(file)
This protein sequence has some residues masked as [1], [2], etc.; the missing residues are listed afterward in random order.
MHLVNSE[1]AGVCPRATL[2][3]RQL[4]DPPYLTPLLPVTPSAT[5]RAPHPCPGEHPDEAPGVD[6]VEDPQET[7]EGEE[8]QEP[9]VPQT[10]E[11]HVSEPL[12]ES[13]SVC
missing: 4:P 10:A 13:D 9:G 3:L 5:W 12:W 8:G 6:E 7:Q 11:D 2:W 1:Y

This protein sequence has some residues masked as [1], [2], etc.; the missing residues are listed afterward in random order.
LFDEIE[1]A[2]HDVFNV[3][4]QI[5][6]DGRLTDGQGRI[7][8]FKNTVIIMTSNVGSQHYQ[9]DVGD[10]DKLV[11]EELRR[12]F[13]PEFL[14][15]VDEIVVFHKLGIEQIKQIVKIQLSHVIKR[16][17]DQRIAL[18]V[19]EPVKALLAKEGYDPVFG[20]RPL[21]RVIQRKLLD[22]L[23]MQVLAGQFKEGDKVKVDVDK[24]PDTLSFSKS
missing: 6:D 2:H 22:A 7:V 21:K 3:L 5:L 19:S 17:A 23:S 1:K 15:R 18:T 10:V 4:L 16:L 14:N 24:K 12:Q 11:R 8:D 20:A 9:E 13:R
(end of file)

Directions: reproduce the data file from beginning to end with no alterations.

This protein sequence has some residues masked as [1], [2], etc.; the missing residues are listed afterward in random order.
MHLVNSE[1]AGVCPRATL[2][3]RQL[4]DPPYLTPLLPVTPSAT[5]RAPHPCPGEHPDEAPGVD[6]VEDPQET[7]EGEE[8]QEP[9]VPQT[10]E[11]HVSEPL[12]ES[13]SVC
missing: 4:P 10:A 13:D 9:G 3:L 5:W 12:W 8:G 6:E 7:Q 11:D 2:W 1:Y

This protein sequence has some residues masked as [1], [2], etc.; the missing residues are listed afterward in random order.
LFDEIE[1]A[2]HDVFNV[3][4]QI[5][6]DGRLTDGQGRI[7][8]FKNTVIIMTSNVGSQHYQ[9]DVGD[10]DKLV[11]EELRR[12]F[13]PEFL[14][15]VDEIVVFHKLGIEQIKQIVKIQLSHVIKR[16][17]DQRIAL[18]V[19]EPVKALLAKEGYDPVFG[20]RPL[21]RVIQRKLLD[22]L[23]MQVLAGQFKEGDKVKVDVDK[24]PDTLSFSKS
missing: 6:D 2:H 22:A 7:V 21:K 3:L 5:L 19:S 17:A 23:S 1:K 15:R 18:T 10:V 4:L 16:L 14:N 24:K 12:Q 11:R 8:D 20:A 9:E 13:R